At home we eat ham and decorate eggs, but Easter around the world can involve crime novels and buckets of water.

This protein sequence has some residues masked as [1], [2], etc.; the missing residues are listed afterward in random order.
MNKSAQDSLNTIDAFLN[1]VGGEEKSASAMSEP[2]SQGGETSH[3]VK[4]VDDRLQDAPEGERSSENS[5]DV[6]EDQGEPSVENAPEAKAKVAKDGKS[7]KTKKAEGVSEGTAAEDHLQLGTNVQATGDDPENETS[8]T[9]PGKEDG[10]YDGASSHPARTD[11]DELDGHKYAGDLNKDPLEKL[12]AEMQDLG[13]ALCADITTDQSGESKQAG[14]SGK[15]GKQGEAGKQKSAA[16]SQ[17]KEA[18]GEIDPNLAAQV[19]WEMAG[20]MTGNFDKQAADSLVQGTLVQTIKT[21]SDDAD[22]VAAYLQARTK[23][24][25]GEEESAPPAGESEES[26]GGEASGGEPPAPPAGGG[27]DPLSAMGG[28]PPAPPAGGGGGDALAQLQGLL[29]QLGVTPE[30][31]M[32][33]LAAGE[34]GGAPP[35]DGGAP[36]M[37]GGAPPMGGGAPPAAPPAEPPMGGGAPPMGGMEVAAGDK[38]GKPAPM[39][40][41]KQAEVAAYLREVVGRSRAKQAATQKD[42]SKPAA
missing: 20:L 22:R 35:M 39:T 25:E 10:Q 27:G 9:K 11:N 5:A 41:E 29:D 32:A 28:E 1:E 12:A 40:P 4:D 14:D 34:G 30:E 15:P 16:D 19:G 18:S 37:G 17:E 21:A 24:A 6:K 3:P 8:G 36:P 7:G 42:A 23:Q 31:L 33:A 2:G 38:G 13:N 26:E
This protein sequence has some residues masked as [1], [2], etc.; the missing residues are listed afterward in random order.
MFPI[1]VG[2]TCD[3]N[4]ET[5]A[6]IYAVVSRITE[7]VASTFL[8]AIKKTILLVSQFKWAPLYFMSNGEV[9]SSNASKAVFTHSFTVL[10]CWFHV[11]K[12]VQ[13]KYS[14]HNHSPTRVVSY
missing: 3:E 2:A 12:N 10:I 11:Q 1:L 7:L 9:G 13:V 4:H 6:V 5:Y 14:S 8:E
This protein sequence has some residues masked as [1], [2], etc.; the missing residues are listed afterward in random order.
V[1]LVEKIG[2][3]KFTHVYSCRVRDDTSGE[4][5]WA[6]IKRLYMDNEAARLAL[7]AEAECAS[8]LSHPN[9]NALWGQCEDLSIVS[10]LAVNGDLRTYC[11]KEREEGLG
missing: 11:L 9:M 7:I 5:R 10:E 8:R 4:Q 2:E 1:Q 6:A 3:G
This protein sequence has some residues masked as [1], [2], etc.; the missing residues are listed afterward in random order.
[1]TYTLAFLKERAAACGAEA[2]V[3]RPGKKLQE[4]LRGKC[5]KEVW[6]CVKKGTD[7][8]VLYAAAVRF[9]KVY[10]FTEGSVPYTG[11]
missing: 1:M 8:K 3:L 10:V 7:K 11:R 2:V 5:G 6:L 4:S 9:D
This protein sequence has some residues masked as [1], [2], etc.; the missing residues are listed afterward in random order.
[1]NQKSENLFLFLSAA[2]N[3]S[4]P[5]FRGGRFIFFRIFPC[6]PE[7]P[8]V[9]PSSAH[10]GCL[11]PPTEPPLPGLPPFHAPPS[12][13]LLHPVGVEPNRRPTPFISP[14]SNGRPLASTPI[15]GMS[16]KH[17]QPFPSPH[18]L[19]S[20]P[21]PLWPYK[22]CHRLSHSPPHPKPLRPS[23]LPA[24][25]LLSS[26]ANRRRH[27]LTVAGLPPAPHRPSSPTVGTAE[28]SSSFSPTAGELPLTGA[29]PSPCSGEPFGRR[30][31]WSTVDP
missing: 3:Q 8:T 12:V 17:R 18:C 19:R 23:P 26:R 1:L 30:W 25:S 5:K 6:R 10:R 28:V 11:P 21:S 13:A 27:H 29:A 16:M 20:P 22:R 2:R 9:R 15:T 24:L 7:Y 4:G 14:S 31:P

In the United States we celebrate Easter with a variety of customs.  We decorate and hunt for Easter eggs, make baskets filled with chocolate and Marshmallow Peeps, and we enjoy a big Easter brunch or dinner with our friends and family. Many cities, including New York, hold Easter parades where everyone shows off their stylish attire or outrageous costumes.  Young children eagerly await the arrival of the Easter bunny, which brings candy and decorated eggs.  While many countries have traditions involving rabbis and eggs, Easter around the world often looks much different that here. In Poland they have a tradition called Smingus-Dyngus that involves boys and men trying to douse people with water from buckets and squirt guns on the day after Easter.  Legend says that women who get soaked by water will be married within the year.  This practice dates back to the baptism of Prince Mieszko in 966 A.D. on Easter Monday.  In Haux, France the town makes a giant omelette that contains over 4,500 eggs and feeds 1,000 people.  It is said that this tradition comes from Napoleon, who stopped to eat in the city with his army and ordered the townspeople to gather up all their eggs and make a giant omelette to feed them again the next day. In Norway Easter is a popular time for people to read crime novels and every year publishers release special “Easter thrillers.”  The story says that this started in 1923 when a publisher took out a number of ads on the front pages of newspapers in order to promote a new book.  They were designed to look like news and were so effective that people didn’t know it was a publicity stunt.   In Finland children paint their faces and dress up like Easter witches.  They go from door to door offering decorated willow twigs that ward off evil and get treats in exchange. Whatever Easter traditions you may practice, enjoy the day in good health with your loved ones!

 

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